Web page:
Whales, oil spills and whose fault is it in the end?

Seth Kaplan

Understandably, the Deepwater Horizon oil spill in the Gulf of Mexico (which seems to be the first oil spill to have a Facebook page) has been the subject of intense interest on this blog (repeatedly), in New Orleans (which incredibly finds itself in the cross-hairs of ANOTHER disaster) and in nearby Florida, where brilliant and acerbic environmentalist Carl Hiaasen (buy his books, especially the ones for kids) makes his mark on the subject.

But here is a different angle on the disaster. Consider the recent episode here in New England where a quarter of the population of Right Whales were spotted feeding in an area where whales are not normally found. This reminds us that putting an inherently dangerous activity like oil and gas drilling anywhere in the ocean is like playing Russian roulette with the lives of the animals that live in the ocean and our oceans generally.  A lesson that is playing out among the sea turtles who rely on the Gulf of Mexico as a safe place to reproduce.

So what can we do? The first thing is to not open up even more of our coastline to drilling, especially as part of a climate bill that is intended to protect and restore our environment. But the ultimate answer is to reduce use of , and therefore demand for, oil. And that means, more than anything else, reducing our gasoline consumption. How do we do that? Building smart walkable communities with transit options and using far more efficient cars would be a great start.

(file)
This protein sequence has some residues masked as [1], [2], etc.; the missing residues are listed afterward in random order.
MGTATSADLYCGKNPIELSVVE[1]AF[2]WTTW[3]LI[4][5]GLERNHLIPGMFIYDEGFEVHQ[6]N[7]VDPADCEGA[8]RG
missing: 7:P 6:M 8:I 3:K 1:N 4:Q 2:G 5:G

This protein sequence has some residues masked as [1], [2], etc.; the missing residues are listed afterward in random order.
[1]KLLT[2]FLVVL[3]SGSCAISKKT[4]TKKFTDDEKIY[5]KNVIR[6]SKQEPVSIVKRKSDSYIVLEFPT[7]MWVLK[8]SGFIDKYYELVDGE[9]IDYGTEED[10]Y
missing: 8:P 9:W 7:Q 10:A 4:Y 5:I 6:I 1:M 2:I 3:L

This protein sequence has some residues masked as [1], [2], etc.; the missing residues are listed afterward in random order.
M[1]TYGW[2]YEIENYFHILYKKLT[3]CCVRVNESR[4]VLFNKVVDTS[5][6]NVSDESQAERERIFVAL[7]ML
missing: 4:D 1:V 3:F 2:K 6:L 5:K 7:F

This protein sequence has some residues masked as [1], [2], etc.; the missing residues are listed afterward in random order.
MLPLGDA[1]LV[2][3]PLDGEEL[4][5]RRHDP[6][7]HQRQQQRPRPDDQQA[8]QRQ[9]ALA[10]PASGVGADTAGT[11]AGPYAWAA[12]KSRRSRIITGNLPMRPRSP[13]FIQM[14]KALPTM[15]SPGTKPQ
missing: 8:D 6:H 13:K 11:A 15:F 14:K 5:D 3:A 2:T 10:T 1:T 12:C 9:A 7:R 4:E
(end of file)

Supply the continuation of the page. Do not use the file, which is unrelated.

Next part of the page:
We have the seen the enemy and it is us . . . but it doesn’t have to be that way forever.

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4 Responses to “Whales, oil spills and whose fault is it in the end?”

  1. jscottu

    The federal government must accept partial, indirect blame for what happened. Its policies of severely restricting domestic oil production has forced the oil companies into deeper and deeper waters. This is not to excuse BP (not an american company), which is clearly the party that will have to fix the problem and pay the bill. But if you think the government is the “good guy” in this…well…you are wrong.

  2. jscottu

    The federal government must accept partial, indirect blame for what happened. Its policies of severely restricting domestic oil production has forced the oil companies into deeper and deeper waters. This is not to excuse BP (not an american company), which is clearly the party that will have to fix the problem and pay the bill. But if you think the government is the “good guy” in this…well…you are wrong.

  3. jscottu

    The federal government must accept partial, indirect blame for what happened. Its policies of severely restricting domestic oil production has forced the oil companies into deeper and deeper waters. This is not to excuse BP (not an american company), which is clearly the party that will have to fix the problem and pay the bill. But if you think the government is the “good guy” in this…well…you are wrong.

  4. jscottu

    The federal government must accept partial, indirect blame for what happened. Its policies of severely restricting domestic oil production has forced the oil companies into deeper and deeper waters. This is not to excuse BP (not an american company), which is clearly the party that will have to fix the problem and pay the bill. But if you think the government is the “good guy” in this…well…you are wrong.

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